Joe Biden

Vice President-elect Kamala Harris and her family watch fireworks on stage in Wilmington, Del., Saturday, Nov. 7, 2020. (AP Photo/Paul Sancya)AP

Congresswoman Pramila Jayapal of Washington said Harris' power comes not just from her life experience but also from the people she already represents. California is the nation’s most populous and one of its most diverse states; nearly 40% of people are Latino and 15% are Asian. In Congress, Harris and Jayapal have teamed up on bills to ensure legal representation for Muslims targeted by Trump’s 2017 travel ban and to extend rights to domestic workers.

“That’s the kind of policy that also happens when you have voices like ours at the table,” said Jayapal, who in 2016 was the first South Asian woman elected to the U.S. House.

Harris' mother raised her daughters with the understanding the world would see them as Black women, Harris has said, and that is how she describes herself today.

She attended Howard University, one of the nation’s historically Black colleges and universities, and pledged Alpha Kappa Alpha, the nation’s first sorority created by and for Black women. She campaigned regularly at HBCUs and tried to address the concerns of young Black men and women eager for strong efforts to dismantle systemic racism.

Her victory could usher more Black women and people of color into politics.

San Francisco Mayor London Breed, who considers Harris a mentor, views Harris' success through the lens of her own identity as the granddaughter of a sharecropper.

“African Americans are not far removed from slavery and the horrors of racism in this country, and we’re still feeling the impacts of that with how we’re treated and what’s happening around this racial uprising,” she said. Harris' candidacy “instills a lot of pride and a lot of hope and a lot of excitement in what is possible.”

Harris is married to a Jewish man, Doug Emhoff, whose children from a previous marriage call her “Momala.” The excitement about her candidacy extends to women across races.

Friends Sarah Lane and Kelli Hodge, each with three daughters, brought all six girls to a Harris rally in Phoenix in the race’s closing days. “This car is full of little girls who dream big. Go Kamala!” read a sign taped on the car’s trunk.

Lane, a 41-year-old attorney who is of Hispanic and Asian heritage, volunteered for Biden and Harris, her first time ever working for a political campaign. Asked why she brought her daughters, ages 6, 9, and 11, to see Harris, she answered, “I want my girls to see what women can do.”

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Biden defeats Trump to become 46th president, AP projects

Former Vice President Joe Biden, Democratic presidential nominee, left, and Senator Kamala Harris, Democratic vice presidential nominee, wear protective masks while holding hands outside the Chase Center during the Democratic National Convention in Wilmington, Delaware, U.S., on Thursday, Aug. 20, 2020. (Stefani Reynolds/Bloomberg via Getty Images)

Joe Biden has won the 2020 presidential election, the Associated Press projected Saturday, sending President Trump to a bitter defeat four years after he shocked the world by winning the White House with a victory over Hillary Clinton.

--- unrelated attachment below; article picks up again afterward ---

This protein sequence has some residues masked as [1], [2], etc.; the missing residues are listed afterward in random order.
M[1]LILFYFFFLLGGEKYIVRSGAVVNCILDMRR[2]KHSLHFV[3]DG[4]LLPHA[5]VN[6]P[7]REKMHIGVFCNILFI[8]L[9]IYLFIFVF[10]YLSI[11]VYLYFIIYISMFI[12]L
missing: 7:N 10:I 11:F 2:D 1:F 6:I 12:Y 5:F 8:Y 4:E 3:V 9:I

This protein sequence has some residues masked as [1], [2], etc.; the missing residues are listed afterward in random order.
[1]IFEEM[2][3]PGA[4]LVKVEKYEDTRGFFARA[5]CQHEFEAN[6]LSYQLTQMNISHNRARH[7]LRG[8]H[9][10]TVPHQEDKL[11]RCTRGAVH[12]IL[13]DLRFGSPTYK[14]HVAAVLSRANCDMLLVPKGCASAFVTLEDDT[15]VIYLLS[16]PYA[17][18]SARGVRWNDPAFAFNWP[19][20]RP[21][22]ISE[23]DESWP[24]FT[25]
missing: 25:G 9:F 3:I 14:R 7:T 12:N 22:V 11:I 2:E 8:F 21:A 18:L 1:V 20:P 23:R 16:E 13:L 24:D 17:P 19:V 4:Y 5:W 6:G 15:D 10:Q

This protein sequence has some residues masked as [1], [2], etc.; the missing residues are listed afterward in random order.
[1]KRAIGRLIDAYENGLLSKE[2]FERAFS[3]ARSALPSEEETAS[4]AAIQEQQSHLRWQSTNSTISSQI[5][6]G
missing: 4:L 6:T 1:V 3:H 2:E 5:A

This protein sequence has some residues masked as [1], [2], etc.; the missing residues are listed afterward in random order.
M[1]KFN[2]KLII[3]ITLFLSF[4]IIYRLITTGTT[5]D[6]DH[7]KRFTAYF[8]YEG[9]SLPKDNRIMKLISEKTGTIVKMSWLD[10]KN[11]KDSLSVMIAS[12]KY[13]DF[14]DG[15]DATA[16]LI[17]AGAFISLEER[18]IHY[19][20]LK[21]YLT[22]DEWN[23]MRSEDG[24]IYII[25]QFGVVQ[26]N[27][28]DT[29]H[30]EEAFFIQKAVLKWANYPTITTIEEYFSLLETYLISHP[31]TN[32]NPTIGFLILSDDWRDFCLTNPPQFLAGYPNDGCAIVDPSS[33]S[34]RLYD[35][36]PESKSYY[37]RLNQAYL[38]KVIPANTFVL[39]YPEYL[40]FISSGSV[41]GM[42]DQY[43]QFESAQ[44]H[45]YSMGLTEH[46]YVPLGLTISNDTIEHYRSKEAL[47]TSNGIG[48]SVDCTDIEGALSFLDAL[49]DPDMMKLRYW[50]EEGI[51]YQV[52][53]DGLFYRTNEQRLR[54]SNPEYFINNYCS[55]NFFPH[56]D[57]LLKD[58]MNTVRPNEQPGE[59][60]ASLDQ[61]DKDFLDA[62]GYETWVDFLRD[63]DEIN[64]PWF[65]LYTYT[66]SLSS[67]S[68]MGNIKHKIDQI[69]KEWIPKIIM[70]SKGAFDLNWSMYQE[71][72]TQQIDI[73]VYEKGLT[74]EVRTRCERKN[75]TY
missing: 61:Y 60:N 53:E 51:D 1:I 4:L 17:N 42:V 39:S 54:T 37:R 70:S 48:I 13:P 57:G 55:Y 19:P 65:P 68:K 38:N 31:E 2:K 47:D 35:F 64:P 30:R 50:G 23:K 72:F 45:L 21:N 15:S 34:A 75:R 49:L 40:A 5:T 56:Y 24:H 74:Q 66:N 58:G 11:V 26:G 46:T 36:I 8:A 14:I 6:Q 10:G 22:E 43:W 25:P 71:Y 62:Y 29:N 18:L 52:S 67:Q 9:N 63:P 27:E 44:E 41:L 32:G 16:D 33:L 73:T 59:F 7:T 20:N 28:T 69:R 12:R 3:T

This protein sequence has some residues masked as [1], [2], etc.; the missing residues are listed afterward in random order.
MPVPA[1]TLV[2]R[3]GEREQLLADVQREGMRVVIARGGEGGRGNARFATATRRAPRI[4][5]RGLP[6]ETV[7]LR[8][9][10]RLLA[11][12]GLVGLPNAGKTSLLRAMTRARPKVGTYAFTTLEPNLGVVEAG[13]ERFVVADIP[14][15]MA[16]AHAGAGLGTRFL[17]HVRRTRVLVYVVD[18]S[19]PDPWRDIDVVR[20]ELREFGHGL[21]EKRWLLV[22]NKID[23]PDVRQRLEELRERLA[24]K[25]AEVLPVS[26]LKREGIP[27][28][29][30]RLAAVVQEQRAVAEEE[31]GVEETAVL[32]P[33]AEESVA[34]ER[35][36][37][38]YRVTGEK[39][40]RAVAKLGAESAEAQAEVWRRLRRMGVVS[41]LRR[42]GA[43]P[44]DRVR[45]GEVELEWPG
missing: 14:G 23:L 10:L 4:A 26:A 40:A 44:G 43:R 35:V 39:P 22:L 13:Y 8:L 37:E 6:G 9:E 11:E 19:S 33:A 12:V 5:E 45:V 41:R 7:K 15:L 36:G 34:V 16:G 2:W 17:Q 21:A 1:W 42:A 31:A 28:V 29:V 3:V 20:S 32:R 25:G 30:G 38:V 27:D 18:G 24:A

Biden crossed the 270-vote threshold in the Electoral College on Saturday after the AP called Pennsylvania for him. He was also able to capture Wisconsin, Michigan and Arizona, states that Trump carried in 2016. 

Other states remain too close to call, and the Trump campaign has filed multiple lawsuits to contest the legitimacy of certain ballots. The fate of those challenges was obscured Thursday after Biden was projected to have won the Electoral College. 

Biden now holds the record for the most number of votes cast for any presidential candidate in history — more than 73 million — shattering the previous mark (69,500,000) set by Barack Obama in 2008. He leads Trump by nearly 4 million votes nationwide.

The former vice president, who turns 78 this month, won his bid for the White House on his third attempt, becoming the oldest person ever elected president in the U.S. His running mate, Sen. Kamala Harris, D-Calif., is the first Black woman and first Asian American elected vice president in U.S. history.

Trump, however, has signaled that he is not likely to concede defeat quickly. In a Wednesday tweet, the president declared without evidence that he had won in Pennsylvania, Georgia and North Carolina. 

“We have claimed, for Electoral Vote purposes, the Commonwealth of Pennsylvania (which won’t allow legal observers) the State of Georgia, and the State of North Carolina, each one of which has a BIG Trump lead,” Trump wrote in tweets that were quickly flagged on Twitter as containing disputed or misleading election information. “Additionally, we hereby claim the State of Michigan if, in fact, there was a large number of secretly dumped ballots as has been widely reported!”

Hours earlier, the Trump campaign announced it would seek a recount in Wisconsin, another state the AP said Biden had won. 

On Thursday, as it became clear that his early lead in states like Pennsylvania and Georgia was eroding as more ballots were tabulated, Trump posted a dramatic tweet that read, “STOP THE COUNT!”